Work Continues on Aurora’s Triple Creek Greenway Project
The City of Aurora has completed the third in a series of projects in its efforts to create the Triple Creek Greenway Project. Upon completion, the project will add fourteen miles of interconnected greenway and trails for pedestrians, bicyclists, equestrians, and wildlife between the existing terminus of the Sand Creek Regional Greenway and nearly 30,000 contiguous acres of publicly owned land surrounding the Aurora Reservoir. Users will be able to travel an uninterrupted 27-mile route from the Aurora Reservoir to the South Platte River in Denver.
The completed acquisition is the 6th and Coal Creek Expansion property that adds 87.59 acres to the project. The property will immediately provide new opportunities for interpretive programs administered by naturalists at the City of Aurora, as well as soft surface trail extensions to the adjacent Aurora Sports Park and Sand Creek Riparian Preserve. The property is a mosaic of shortgrass, mixed grass and shrubland prairie that provides refuge for burrowing owls, red-tailed hawks, great horned owls and meadowlarks
In addition to the City of Aurora, lottery-funded Great Outdoors Colorado (GOCO), the Arapahoe County Open Spaces program and the Rocky Mountain Arsenal Natural Resource Damage Fund are providing money for this project. The Trust for Public Land pre-acquired the property in December to meet the landowner’s needs and provided bridge financing to complete the deal. Adams County has contributed funding to other portions of the Triple Creek project.
This rapidly growing section of the Denver metro area is home to some important open space and outdoor recreation amenities, but what exists now is not enough to keep up with projected growth. In addition, many of projects are isolated from one another and there are currently no existing links to them from nearby neighborhoods. Approximately 23,000 people live within one mile of the Triple Creek Greenway corridor with an additional 17,000 homes projected within planned residential areas.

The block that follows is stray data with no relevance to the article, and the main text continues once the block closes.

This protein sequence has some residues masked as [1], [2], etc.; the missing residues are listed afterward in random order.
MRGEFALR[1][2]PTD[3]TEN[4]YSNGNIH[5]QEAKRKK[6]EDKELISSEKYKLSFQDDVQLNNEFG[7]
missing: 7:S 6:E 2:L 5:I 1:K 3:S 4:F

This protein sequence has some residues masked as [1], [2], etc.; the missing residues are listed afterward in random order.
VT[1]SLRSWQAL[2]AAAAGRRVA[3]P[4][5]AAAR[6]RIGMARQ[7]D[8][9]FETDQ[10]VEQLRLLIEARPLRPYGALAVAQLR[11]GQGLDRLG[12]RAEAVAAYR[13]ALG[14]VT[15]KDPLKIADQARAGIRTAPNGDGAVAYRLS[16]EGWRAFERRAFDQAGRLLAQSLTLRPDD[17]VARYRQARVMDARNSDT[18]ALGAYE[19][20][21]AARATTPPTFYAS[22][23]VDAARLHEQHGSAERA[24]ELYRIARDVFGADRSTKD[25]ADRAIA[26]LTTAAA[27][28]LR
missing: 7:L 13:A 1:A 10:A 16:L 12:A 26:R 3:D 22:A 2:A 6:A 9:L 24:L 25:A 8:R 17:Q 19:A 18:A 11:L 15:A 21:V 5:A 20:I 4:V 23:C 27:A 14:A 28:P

Arapahoe County Open Spaces Program: The Open Space Sales and Use Tax generates 25 cents for every $100 spent in Arapahoe County. These dedicated funds are invested in a wide range of open space projects to enhance our environment and quality of life. The program’s mission is to enhance, protect and connect Arapahoe County’s treasured parks, trails and open spaces for residents to enjoy today and forever. Rocky Mountain Arsenal Natural Resource Damage Funds: The funding is related to the Rocky Mountain Arsenal natural resource damages settlements. In May 2008, the State of Colorado, the U.S. Army and Shell Oil Company agreed to the largest natural resource damage settlement in the state’s history. The money is held in a $10 million Foundation Fund and a $17.4 million Recovery Fund. According to federal law, states may recover money from entities that damage natural resources and use that money to fund projects that restore, replace, or acquire the equivalent of the injured natural resources.
The Trust for Public Land: Founded in 1972, The Trust for Public Land is the leading nonprofit working to conserve land for people. Operating from more than 30 offices nationwide, The Trust for Public Land has protected more than three million acres from the inner city to the wilderness and helped generate more than $34 billion in public funds for conservation. Nearly ten million people live within a ten-minute walk of a Trust for Public Land park, garden, or natural area, and millions more visit these sites every year.
Great Outdoors Colorado: GOCO receives more than $55 million in Lottery proceeds annually to help preserve, protect and enhance the state’s wildlife, park, river, trail and open space heritage. It was created by voters in 1992. For more information, visit www.goco.org.